Photography and video are useful and engaging tools for communicating. Our choice of images should support our branding messages.
To connect with our audience, we must use engaging images that provoke a sense of curiosity in the viewer. In order to create that type of image, we must be flexible, though, certain principles are the bedrock of good and interesting photography. Two of those principles are quality lighting and appropriate composition to help distinguish a subject.
Whenever possible student life photographs should be unposed (candid), emotional and used to tell a story, which can create a sense of excitement.
If candid photos aren’t possible, photograph people (especially students) in environments that pertain to their areas of interest. This will reveal more interesting details about them, whether in a lab, library, classroom or a particularly interesting office. In a situation such as that, an engaging environmental portrait that connects the subject with his or her work, academics and/or lifestyle should be arranged. Images should feel relaxed, casual, and confident. If that isn’t possible, we can create a conceptual image that grabs the attention of the viewer.
What to avoid
- Subjects wearing logos from other universities.
- Situations where safety procedures are not being followed.
- Subjects in front of signs.
- Group photographs. However, if a group shot is unavoidable, select a location where it will be easier to pose the subjects. There should also be diversity.
- Headshots. Using our campus as a backdrop is the preferred way to document a subject; however, we have a small studio to take a professional-looking headshot.
- Branded products like Coke bottles or Starbucks. Also avoid non-branded items like bottles of water.
- Low resolution/poor quality imagery. The resolution should be at least 300dpi for print images with a minimum length of six inches. While stock photography or clip art is an option, it is not the preferred method of getting an image.
- Awkwardly cropped photos.
- Avoid eye glasses that automatically dim in bright light. Please be aware that safety glasses are highly reflective and will leave a white stripe across the lens.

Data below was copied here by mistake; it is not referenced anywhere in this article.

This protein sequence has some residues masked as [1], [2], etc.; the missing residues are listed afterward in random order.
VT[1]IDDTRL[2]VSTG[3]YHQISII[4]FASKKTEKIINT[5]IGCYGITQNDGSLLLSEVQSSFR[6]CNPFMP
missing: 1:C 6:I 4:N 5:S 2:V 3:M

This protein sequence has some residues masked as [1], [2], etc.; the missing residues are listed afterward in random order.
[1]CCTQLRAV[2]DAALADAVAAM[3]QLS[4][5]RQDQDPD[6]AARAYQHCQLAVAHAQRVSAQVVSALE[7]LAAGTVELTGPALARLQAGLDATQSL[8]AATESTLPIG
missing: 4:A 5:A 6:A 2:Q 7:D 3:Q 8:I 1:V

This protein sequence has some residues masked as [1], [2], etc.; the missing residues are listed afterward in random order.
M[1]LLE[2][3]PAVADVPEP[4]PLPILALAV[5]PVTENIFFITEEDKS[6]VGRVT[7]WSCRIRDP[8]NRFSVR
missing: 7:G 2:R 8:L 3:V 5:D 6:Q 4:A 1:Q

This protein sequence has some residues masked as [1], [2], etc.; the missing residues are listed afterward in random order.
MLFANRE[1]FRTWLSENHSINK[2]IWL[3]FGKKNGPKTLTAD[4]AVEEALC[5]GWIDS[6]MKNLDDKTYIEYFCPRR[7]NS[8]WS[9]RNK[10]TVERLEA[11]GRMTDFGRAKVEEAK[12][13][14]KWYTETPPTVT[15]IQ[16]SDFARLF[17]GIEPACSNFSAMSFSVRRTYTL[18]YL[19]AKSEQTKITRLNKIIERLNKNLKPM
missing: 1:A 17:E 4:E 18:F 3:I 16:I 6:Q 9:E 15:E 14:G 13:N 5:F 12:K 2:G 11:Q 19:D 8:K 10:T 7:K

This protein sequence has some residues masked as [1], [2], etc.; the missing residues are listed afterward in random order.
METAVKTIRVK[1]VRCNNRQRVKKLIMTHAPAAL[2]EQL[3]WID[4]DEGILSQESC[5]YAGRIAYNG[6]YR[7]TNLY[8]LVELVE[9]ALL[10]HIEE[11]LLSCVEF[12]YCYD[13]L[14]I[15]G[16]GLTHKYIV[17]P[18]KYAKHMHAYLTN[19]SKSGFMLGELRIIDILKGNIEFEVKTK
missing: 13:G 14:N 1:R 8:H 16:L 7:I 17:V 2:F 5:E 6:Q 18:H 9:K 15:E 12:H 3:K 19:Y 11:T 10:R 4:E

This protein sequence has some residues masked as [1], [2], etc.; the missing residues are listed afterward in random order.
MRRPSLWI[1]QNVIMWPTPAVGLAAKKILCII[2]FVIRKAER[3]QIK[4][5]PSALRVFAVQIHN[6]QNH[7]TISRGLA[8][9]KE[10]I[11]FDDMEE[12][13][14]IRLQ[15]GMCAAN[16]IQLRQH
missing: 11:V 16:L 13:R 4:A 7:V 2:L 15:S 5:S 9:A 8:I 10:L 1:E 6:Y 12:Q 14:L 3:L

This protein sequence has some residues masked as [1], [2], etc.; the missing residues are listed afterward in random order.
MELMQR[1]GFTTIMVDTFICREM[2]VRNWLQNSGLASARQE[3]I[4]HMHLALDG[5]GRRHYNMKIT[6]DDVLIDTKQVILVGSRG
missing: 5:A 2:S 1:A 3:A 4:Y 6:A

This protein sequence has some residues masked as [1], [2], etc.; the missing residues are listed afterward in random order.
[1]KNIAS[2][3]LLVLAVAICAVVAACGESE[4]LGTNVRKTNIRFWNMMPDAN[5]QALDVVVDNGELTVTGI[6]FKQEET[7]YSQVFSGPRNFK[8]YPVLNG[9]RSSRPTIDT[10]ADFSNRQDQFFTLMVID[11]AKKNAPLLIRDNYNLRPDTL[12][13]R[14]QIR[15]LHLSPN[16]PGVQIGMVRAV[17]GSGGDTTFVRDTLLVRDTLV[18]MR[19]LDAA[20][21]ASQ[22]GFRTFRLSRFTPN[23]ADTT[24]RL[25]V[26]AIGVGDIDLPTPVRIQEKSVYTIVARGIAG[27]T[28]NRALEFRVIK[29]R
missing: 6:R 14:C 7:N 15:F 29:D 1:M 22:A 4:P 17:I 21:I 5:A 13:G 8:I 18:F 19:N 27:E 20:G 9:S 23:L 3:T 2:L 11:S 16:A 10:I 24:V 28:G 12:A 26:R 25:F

Here are things to be mindful of if we are shooting an assignment for you or your department.
- If there is a key decision maker who will determine the suitability of the final product, please get them involved before the shoot.
- For on-location shoots, we might need to visit in order to determine the best spot. The broadcast media director and the senior photographer/videographer will take a look at your request and determine the best way to proceed.
- In order to get to get the best photograph or video possible here are some guidelines:
- Location should be free of anything you do not want to appear in the photograph/video.
- Avoid highly reflective objects in the background such as windows, mirrors, shiny wallpaper, monitors, etc.
- Avoid setting-up in high traffic areas or noisy areas for video.
- The number of participants in the photo will help determine the most suitable location.
What to wear
- Suggested attire during a photographic or video shoot.
- Solids are best. If photographing more than one person, neutrals are better. Otherwise, subjects should wear the color that they look best in. Avoid white, unless it is worn as a garment under a jacket or sweater.
- Avoid large patterns, logos, and writing, except for UA Little Rock gear, when it’s appropriate for a particular shoot. Never wear attire from other universities.
- Sleeves that are 3/4-length or full-length work best for both men and women. Avoid sleeveless and short sleeved garments.
- It is always safer to err on the side of more formal than what the subject considers to his or her normal attire. This depends on the individual, of course, and the context in which they are being photographed.
Setting up the shoot
Is there a favorite photograph on our website ualr.edu/photography that represents your expectations for the project? We’re open to suggestions, but assignments will be photographed according to our interpretation of the best way to illustrate the subject.
Professional photo and video shoot sessions require sufficient time for the best images, so please remind subjects that they should have ample time available to participate in the shoot. The time required for a shoot will be determined by the complexity of the subject matter. A conceptual photo could take more than one hour to execute. Head shots usually require 15 minutes to complete. An on-location shoots requires one hour and often more.
After the Shoot
All assignments need to be edited and adjusted in Photoshop. Finished files will not be available immediately after an assignment. Head shots will only be slightly enhanced.
What you will receive and when
We will do our best to accommodate your needs within a reasonable time frame, but please allow at least five business days for the finished files to be delivered. This time frame can expand during periods of peak demand. If you do not receive a link to your files after five business days, contact the broadcast media director at email@example.com.
If you receive a digital copy of one of our photographs and/or videos, they should not be used in any manner that reflects negatively on the university. In addition, commercial uses are not permitted. We ask that you not distribute any electronic files to parties outside of UA Little Rock. For photo reproduction permissions contact the broadcast media director at firstname.lastname@example.org.
Any images used outside the university MUST be used with an appropriate credit: Photographer Name/UA Little Rock. Any images used inside the university may be used with the credit: Photographer Name/Office of Communications and Marketing.